The New Jersey legislature recently made changes to the law that may have a significant impact on industrial property that is environmentally contaminated. The law requires a municipality to pay any property tax refund ordered by the Tax Court or a County Board of Taxation to the Commissioner of Environmental Protection for required site remediation when the property under appeal is an industrial property that has is “currently vacant or underutilized” and that is subject to any federal or State court order, or administrative action or order, for environmental remediation. Under the statute, within 30 days after completion of the site remediation, the Commissioner must return any remaining balance of the refund to the property owner and, if the balance is not timely returned, interest accrues. The new law applies to any property tax refunds that are not disbursed to the taxpayer prior to July 9, 2012.
Under the law, a municipality is also allowed to assess an annual charge on contaminated industrial property that “becomes vacant or underutilized” to help ensure the expedient remediation of that site. The annual charge collected by the municipality must be deposited with the Commissioner of Environmental Protection and credited against the property owner’s remediation liability. Unpaid charges shall be reduced to a lien on the property and may be collected in the same manner as a tax lien. The law excludes property for which a remediation trust fund has been established.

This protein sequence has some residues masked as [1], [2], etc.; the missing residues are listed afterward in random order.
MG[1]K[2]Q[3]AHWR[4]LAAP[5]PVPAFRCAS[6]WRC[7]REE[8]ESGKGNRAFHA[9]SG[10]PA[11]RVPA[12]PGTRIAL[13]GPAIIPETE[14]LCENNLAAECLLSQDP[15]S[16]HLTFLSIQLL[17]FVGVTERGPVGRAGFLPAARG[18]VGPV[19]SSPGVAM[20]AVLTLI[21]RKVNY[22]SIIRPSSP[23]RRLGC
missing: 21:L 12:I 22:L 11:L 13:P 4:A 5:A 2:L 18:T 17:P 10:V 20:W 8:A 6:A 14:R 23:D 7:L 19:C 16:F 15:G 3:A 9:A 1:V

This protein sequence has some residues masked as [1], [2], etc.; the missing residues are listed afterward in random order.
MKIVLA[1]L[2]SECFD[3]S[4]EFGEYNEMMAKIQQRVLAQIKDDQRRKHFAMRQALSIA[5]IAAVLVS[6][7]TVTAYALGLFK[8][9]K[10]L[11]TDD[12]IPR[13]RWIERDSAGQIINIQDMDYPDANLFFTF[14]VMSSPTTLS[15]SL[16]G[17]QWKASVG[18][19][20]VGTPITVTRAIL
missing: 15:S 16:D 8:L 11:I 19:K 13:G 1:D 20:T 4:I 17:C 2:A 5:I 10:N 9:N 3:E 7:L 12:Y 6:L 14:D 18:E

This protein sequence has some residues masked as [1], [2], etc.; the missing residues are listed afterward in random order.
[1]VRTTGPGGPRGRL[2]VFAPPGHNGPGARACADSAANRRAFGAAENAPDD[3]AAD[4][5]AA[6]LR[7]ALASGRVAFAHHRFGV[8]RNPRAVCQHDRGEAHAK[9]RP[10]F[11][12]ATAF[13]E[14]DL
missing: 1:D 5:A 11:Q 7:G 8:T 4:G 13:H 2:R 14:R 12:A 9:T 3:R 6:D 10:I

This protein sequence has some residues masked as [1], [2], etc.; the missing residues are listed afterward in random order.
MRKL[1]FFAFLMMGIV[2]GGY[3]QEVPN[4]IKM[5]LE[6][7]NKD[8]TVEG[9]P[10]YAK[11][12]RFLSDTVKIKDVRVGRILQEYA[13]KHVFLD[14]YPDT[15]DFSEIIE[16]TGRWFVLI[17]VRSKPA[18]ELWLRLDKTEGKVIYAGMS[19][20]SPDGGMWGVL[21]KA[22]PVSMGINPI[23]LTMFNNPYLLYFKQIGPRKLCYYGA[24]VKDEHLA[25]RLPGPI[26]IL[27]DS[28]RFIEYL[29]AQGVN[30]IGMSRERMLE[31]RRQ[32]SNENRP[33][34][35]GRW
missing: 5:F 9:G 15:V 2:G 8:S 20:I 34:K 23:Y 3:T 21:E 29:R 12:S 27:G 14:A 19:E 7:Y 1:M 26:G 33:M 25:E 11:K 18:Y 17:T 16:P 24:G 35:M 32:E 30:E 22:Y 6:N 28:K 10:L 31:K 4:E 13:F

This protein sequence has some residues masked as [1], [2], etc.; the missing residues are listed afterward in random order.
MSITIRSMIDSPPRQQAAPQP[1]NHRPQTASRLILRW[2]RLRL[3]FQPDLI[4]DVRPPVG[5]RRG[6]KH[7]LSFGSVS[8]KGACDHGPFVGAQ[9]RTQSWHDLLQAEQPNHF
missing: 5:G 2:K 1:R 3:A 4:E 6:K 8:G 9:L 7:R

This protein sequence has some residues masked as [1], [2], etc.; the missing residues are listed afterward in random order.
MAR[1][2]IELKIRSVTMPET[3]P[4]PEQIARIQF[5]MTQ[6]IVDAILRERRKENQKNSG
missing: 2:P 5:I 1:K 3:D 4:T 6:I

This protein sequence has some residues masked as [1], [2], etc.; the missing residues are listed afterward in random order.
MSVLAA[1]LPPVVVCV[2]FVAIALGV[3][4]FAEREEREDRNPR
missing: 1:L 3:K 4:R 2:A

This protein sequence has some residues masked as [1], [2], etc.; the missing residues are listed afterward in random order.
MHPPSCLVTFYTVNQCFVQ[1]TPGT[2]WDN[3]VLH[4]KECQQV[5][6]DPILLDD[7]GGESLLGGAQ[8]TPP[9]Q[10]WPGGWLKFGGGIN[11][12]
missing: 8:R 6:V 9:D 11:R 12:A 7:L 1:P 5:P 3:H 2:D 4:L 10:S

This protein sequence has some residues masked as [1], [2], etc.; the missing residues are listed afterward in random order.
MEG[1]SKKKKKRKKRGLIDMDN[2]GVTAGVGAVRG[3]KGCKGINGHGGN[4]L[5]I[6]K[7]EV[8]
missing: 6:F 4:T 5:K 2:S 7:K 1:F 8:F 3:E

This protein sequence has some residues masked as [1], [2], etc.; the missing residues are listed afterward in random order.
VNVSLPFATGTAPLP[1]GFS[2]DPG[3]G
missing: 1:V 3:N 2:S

The statutes leaves the question of what constitutes an “underutilized property” open for judicial determination. A court dealing with this issue may look to the Pan Chemical Corp. v. Hawthorne Borough, 404 N.J.Super. 401 (App.Div. 2009). In Pan Chemical, the court held that it could not take into account contamination in evaluating the property unless the Industrial Site Remediation Act (“ISRA”) was triggered. For a discussion of Pan Chemical, click here.
The statute also demonstrates the importance of obtaining counsel to litigate a tax appeal for industrial property. Particularly, when the property may be subject to the new law. If you are considering filing an appeal for industrial or commercial property, do not hesitate to contact Marshall Kizner at (609) 219-7449.
Marshall Kizner is an Associate in Stark & Stark’s Lawrenceville, New Jersey office concentrating in Bankruptcy & Creditors Rights. For questions, or additional information, please contact Mr. Kizner.